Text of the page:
A digital playground to support children through painful medical procedures
Convert TLC for Kids’ Distraction Boxes—one of the widest-reaching and most successful charity programs in Australia—into a digital form to test its effectiveness in real-world medical service environments.
A custom HTML5 app prototype that allows TLC for Kids to trial the Digital Distraction App concept at a fraction of the cost of a native application without compromising design or functionality.
The Full Story
The TLC for Kids Distraction Boxes Program has supported sick children across Australia since 1998.
Designed to provide children between the ages of 3 and 12 psychosocial support through painful or invasive medical procedures, Distraction Boxes redirect children’s attention to a neutral stimulus. Because the activities included inside the box have been shown to reduce distress, anxiety, pain, and the need for sedatives, the program is one of the country’s most successful and beloved charitable initiatives.
Until recently, the program was exclusively carried out in analog, with boxes shipped out to various healthcare and medical facilities and distributed as needed. Several recent developments ranging from supply chain pressures to shifts in Australia’s healthcare system highlighted the need for the digitally equivalent distraction activities.
From physical to digital
Through discussions with TLC for Kids, we agreed the best path forward for testing a digital version of the charity’s signature program was an HTML5 app prototype complete with custom designs and full functionality. Although prototypes are sometimes thought to be rough and tumble, we made sure to provide a robust, premium solution that mimicked the experience of a full-on native app.
We chose this route not only for its cost-effectiveness, but because it allowed us to apply real-world learnings in an agile, iterative, and interactive way. HTML5 development technologies are known for delivering amazing graphics, high-definition videos, and crisp multimedia. Better still, HTML5 is free, works across all devices, and is supported by all modern browsers. With ease of access a key consideration for our client and their end users, we got straight to work making it happen.
Designing for distraction
Painful, invasive medical procedures are often traumatising for patients, especially children. Offering a digital solution to help ease this pain holds tremendous benefits not only for the patients themselves, but also their families and medical team members.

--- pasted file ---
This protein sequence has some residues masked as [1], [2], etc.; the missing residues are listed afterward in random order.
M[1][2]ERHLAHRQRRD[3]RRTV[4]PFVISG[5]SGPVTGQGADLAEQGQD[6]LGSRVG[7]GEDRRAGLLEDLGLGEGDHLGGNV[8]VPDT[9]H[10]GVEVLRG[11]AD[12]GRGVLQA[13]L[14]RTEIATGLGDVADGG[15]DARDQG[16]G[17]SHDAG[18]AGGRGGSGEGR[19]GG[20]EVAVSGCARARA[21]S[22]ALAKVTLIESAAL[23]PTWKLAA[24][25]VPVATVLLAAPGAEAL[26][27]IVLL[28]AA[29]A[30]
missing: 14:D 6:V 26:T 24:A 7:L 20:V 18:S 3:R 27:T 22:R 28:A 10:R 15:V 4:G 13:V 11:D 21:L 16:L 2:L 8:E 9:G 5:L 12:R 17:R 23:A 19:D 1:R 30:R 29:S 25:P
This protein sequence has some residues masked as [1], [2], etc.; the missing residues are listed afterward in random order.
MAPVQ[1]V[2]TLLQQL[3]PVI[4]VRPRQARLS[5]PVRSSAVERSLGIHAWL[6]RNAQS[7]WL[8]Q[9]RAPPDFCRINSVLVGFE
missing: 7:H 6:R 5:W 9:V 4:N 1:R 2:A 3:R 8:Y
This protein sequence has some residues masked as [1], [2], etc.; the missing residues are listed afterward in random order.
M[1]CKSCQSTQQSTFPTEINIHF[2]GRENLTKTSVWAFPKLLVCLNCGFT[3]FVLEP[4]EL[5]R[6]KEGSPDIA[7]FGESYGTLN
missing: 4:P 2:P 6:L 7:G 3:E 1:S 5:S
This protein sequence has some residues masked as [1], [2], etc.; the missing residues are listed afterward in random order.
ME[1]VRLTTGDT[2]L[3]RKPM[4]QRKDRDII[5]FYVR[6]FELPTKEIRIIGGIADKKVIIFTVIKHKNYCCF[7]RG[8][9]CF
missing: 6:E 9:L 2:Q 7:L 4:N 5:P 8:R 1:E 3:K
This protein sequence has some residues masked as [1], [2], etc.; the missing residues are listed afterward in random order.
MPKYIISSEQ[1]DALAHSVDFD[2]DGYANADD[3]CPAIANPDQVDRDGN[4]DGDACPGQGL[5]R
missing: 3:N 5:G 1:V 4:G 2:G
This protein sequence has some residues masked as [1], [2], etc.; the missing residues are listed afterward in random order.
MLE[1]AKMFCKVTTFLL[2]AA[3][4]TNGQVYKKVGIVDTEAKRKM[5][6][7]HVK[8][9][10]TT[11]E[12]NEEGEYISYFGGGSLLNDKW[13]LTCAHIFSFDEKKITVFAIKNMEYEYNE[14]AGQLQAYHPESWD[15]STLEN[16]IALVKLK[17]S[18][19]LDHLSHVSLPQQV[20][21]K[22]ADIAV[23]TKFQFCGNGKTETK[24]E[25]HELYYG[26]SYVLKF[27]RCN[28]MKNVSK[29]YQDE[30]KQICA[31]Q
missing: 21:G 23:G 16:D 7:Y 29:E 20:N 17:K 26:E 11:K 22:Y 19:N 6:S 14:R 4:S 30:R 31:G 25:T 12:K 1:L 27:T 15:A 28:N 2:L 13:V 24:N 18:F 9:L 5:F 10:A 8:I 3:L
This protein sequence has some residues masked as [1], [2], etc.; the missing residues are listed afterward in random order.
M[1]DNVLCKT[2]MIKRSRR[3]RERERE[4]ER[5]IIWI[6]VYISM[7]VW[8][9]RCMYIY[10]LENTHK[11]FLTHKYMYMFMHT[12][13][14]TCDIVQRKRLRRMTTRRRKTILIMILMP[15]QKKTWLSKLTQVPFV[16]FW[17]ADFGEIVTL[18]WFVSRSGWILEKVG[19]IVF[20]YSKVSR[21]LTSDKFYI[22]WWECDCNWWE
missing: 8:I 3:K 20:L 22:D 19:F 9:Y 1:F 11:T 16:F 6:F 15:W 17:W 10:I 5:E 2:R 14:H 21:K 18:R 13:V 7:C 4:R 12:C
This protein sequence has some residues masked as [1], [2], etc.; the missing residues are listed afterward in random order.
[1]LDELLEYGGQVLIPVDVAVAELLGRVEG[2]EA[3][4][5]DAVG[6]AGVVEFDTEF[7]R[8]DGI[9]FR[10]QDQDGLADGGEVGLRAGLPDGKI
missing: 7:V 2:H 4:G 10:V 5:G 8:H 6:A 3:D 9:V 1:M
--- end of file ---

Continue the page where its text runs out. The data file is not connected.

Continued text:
For our part, we took special care to design an effective user experience for this primarily non-adult audience. To do this we followed these five rules:
- Everything, from looks to functionality, has to be fun.
- Users must be able to dive in straight away (without the need for a login or other delay).
- Everything needs to be completely intuitive. Instructional manuals? No thank you.
- Creating an engaging, immersive experience is the best way to capture and keep attention.
- Incorporate visual and audio cues to increase and optimise usability (regardless of age).
What’s inside the (digital) box?
The end result is something pretty special, if we do say so ourselves. Across design and development, we strategically wove in touch points that help ease patient anxiety and support the organisation’s mandate:
- Playful, memorable visuals. Splidge and Splodge are two of TLC for Kids’ beloved brand characters. We wanted them to sing on screen with plenty of colour and other fun branded visual elements.
- Digital check-ins. At the beginning and end of each session, users are invited to share how they’re feeling. We chose colourful emoji-style icons to help children self-identify; in doing so, TLC for Kids and medical professionals both receive invaluable emotional information.
- Feedback screensaver. In the spirit of accessibility, we added a simple “screensaver” animation to keep children distracted without requiring direct interaction. In some cases, children may be unwilling or unable to play, or they’ve completed a game before their procedure has ended.
- Six digital distraction games. Some games (like the windmill) are digital adaptations of tools children would find inside a physical Distraction Box, while others (like the bubble wrap) are new to the program but perfectly suit the digital medium and distraction criteria. Each distraction activity is built into repeatable 30-second blocks to align with medical procedure timelines.
Always learning, always growing
Part of TLC for Kids’ success comes from the value the organisation places on understanding and responding to its audiences’ needs. An approach that prioritised feedback from doctors, nurses, parents, and even sick children themselves was an essential element of our work.
We engineered the HTML5 functional prototype so that backend analytics and user feedback could together paint a data-driven picture for future revisions, additions, or re-imaginations. As new waves of data are collected, the organisation is able to deepen their understanding of how, when, and why the prototype is used.
It’s been a privilege to work with TLC for Kids to continue to expand their world-class program. To learn more about the organisation and how you, too, can be part of its expansion and evolution, visit the TLC for Kids website.